People ask me all of the time for my recommendation on which Fujifilm camera to buy. Recently, I’ve received a number of requests for cameras under $1,000. Which one is the best? Which should you buy?
There aren’t currently very many low-budget offerings by Fujifilm. The Bayer models, like the X-A7 and X-T200, have been discontinued, and those are the most budget-friendly Fuji cameras, if you can find them—if being the key word. There are a few X-Trans options that aren’t too expensive, so let’s take a look at what’s available to purchase right now.
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Best Value: Fujifilm X-E3
The Fujifilm X-E3 is a discontinued body, but you can still find it brand-new here and there for a good price. It’s X-Trans III (the current models are X-Trans IV, and X-Trans V is just around the corner), so perhaps it’s a little dated, but no doubt about it, the X-E3 is an excellent camera. There are even some who prefer it over the newer X-E4, because it has more buttons and such. While it doesn’t have quite as many JPEG options as the latest models (no Classic Negative, for example), there are still plenty of Film Simulation Recipes that are compatible with it, so you’re sure to still experience that Fuji-Fun. If you are trying to get into the Fujifilm system, or are upgrading from an older model, the X-E3 is your best value option.
Best For Video: Fujifilm X-S10
The Fujifilm X-S10 serves two purposes: Fujifilm’s “budget” option for video, and Fujifilm’s entry-level camera for those migrating from other brands. It is the cheapest Fuji offering with In-Body-Image-Stabilization (yet the most expensive in this list), and is slightly more video-centric in specs and design than some other Fujifilm cameras. Instead of the classic Fujifilm knobs, the X-S10 has a typical “PASM” dial that most other brands use, so the learning curve might be a little less than with other Fuji models, although you’ll miss out on the true Fujifilm experience. If you do a lot of videography, or if you’re coming from another brand and want the shortest learning curve, the X-S10 is the camera that I recommend for you.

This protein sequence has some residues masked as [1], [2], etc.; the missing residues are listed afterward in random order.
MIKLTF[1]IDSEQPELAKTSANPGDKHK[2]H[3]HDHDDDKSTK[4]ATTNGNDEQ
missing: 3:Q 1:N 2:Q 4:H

Best Recommendation: Fujifilm X-T30 II
If you want the camera that offers the most for the least and gives you a true Fujifilm experience, look no further than the Fujifilm X-T30 II. This is the ultimate Fujifilm X camera that doesn’t break the bank. While it’s the very last X-Trans IV camera, it is certainly not the least, and the many JPEG options (including Classic Negative and Eterna Bleach Bypass) will allow you to use all of the Film Simulation Recipes that require those. Seriously, if you are upgrading to a new model or buying your first Fujifilm camera, the X-T30 II is one to strongly consider. The only downside is that you might have to wait to get your model, depending on availability, because it is brand-new. Also, be sure that you’re buying the X-T30 II and not the original X-T30 (which has been discontinued), unless you happen to find the original X-T30 for a good discount.
Best Minimalist Camera: Fujifilm X-E4
The Fujifilm X-E4 is much like the X-T30 II, except in a different (and smaller) shape and with a minimalistic design approach. This camera is for those who believe that less is more. If that’s you, you’ll love the X-E4, but if that’s not you, perhaps consider a different model instead. I personally own and love an X-E4, but I can say with certainty that it’s not for everyone. This is another model that can be hard to find right now, so if you want it, be sure to snag it if you see it.
Fujifilm X-E4 (Body Only) $849.00 B&H
Cameras Not Included
There are, of course, a number of other offerings by Fujifilm that are currently available for purchase. The X-Pro3 (Amazon, B&H) is Fujifilm’s Leica, but well above the $1,000 top price point of this piece. The X-T4 (Amazon, B&H) is Fujifilm’s flagship camera, and it’s absolutely wonderful—my wife has one—but, again, it’s much too expensive to make this list. The Fujifilm X100V (Amazon, B&H) is my “desert island” camera, but it, too, sits above the $1,000 threshold.
Best Value Just Above $1,000: Fujifilm X-T3 WW
Then there’s the X-T3 WW, which is an X-T3 without a battery charger (USB charging only). The X-T3 used to be Fujifilm’s flagship model until the X-T4 was released. It’s a little above the budget for this article, but it’s worth considering nonetheless, especially if you need weather-sealing. It’s an excellent value, but if you don’t need weather-sealing, the X-T30 II is a wonderful alternative for a couple hundred dollars less.